Beauty brands need to tap into the shifting desires of consumers, said Claire Hobson, global business director of The Future Laboratory, at the Re-Coding Luxury: Beauty Confronts New Expectations event hosted by Cosmetic Executive Women Inc. in New York on Monday.
Generation Z is growing up, and what they want is different even from the Millennial consumer. “It’s a big leap, but it’s coming like a train,” Hobson said. She was talking about consumers who value luxury brands that are rooted in values and sustainable behaviors — a place she refers to as stage four. “They’re much more of a ‘we’ generation,” Hobson said, which may be because they are expected to live longer. “They just want to know you’re doing the right thing,” Hobson said. For beauty products to resonate with that type of consumer, they’d need to do things like used ethically sourced water in their perfumes, she said.
One step further, in stage five, is luxury that exists largely outside the realm of products — think travel — or in terms of product, the experience of diving into a cold lake to pick out an ingredient, Hobson said.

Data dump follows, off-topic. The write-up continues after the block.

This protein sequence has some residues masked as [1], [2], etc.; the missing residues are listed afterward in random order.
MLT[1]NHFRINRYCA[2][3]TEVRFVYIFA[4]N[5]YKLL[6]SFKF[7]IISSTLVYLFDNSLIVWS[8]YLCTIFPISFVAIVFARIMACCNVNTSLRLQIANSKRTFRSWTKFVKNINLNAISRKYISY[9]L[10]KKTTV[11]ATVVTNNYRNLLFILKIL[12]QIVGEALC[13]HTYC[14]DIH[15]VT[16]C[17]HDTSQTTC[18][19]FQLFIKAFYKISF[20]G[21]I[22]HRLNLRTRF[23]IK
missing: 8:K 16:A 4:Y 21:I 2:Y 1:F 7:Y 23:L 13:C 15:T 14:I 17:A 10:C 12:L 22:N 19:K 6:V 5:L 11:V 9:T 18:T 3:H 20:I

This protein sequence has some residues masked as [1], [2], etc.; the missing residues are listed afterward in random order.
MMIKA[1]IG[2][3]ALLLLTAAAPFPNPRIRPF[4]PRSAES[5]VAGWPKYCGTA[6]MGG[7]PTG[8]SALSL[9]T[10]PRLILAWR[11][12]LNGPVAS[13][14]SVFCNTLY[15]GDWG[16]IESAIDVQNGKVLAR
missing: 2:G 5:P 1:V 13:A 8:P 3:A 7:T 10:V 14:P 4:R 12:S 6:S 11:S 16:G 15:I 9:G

Luxury beauty companies are definitely not yet at stage five, said Marc Rey, president and chief executive officer at Shiseido Americas, though they may be in stage two or three, or maybe even four, he said. Stage two is a luxury consumer that has developed a sense of taste, seeks knowledge related to the product and is interested in the craft aspect, Hobson said. Stage three is the luxury consumer who is interested in emotion — art, culture and design play a larger role. (Consumers in stage one are the ones looking for $10,000 special edition perfume or logo-baring merchandise, according to Hobson.)
Those categories shift into sharper focus when one thinks of the size — and anticipated growth — of the world’s luxury market. In the U.S. alone, the luxury market is $91 billion, Hobson said. New York alone accounted for $11.5 billion of those sales. Luxury travel retail is expected to see gains as well, growing from $48.7 billion in 2014 to $73.6 billion in 2019.